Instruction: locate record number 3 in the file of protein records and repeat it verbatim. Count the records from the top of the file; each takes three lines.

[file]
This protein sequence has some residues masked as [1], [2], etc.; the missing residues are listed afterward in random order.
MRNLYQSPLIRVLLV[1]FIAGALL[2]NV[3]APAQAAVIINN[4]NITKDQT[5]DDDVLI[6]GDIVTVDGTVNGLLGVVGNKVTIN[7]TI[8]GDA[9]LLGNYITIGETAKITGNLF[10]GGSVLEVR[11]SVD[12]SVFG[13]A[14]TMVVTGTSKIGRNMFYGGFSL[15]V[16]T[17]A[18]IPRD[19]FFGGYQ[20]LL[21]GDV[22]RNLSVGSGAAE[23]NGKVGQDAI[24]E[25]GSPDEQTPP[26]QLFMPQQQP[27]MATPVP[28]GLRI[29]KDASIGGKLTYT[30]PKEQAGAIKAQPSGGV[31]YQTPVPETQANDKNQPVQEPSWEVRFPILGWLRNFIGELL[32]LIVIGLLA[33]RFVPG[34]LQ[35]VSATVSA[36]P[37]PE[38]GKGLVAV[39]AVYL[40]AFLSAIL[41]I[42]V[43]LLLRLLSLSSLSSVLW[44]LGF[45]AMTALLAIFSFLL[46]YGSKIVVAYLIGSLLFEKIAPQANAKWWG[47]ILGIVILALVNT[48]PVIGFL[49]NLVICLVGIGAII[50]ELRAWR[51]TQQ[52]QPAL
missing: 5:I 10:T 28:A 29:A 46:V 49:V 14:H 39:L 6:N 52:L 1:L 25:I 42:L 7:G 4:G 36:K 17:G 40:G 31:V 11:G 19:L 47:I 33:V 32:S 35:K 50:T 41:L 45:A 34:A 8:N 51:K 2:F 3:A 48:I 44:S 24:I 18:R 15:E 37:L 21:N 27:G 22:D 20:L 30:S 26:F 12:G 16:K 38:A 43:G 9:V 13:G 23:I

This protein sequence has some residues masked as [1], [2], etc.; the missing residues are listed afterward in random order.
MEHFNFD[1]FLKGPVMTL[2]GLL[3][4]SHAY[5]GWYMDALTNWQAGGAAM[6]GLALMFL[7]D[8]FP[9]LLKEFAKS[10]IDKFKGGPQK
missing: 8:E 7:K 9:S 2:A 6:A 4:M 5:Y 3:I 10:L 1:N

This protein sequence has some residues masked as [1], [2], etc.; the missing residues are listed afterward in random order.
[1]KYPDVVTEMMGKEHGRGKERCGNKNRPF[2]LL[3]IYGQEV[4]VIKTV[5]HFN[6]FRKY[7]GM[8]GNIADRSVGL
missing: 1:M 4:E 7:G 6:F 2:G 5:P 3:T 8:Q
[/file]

This protein sequence has some residues masked as [1], [2], etc.; the missing residues are listed afterward in random order.
[1]KYPDVVTEMMGKEHGRGKERCGNKNRPF[2]LL[3]IYGQEV[4]VIKTV[5]HFN[6]FRKY[7]GM[8]GNIADRSVGL
missing: 1:M 4:E 7:G 6:F 2:G 5:P 3:T 8:Q